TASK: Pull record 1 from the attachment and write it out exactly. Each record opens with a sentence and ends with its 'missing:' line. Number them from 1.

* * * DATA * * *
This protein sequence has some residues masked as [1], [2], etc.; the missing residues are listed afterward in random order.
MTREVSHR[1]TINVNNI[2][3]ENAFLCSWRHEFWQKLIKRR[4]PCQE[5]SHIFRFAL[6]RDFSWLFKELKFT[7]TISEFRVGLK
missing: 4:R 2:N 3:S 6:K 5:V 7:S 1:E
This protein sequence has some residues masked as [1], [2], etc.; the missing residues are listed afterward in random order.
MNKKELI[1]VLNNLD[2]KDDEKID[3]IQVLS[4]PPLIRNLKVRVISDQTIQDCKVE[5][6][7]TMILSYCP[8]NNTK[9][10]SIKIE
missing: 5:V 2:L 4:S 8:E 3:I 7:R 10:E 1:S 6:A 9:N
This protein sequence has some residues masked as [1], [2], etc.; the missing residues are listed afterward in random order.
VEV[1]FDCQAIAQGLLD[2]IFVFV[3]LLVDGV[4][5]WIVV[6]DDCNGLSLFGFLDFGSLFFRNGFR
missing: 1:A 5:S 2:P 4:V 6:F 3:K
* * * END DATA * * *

This protein sequence has some residues masked as [1], [2], etc.; the missing residues are listed afterward in random order.
MTREVSHR[1]TINVNNI[2][3]ENAFLCSWRHEFWQKLIKRR[4]PCQE[5]SHIFRFAL[6]RDFSWLFKELKFT[7]TISEFRVGLK
missing: 4:R 2:N 3:S 6:K 5:V 7:S 1:E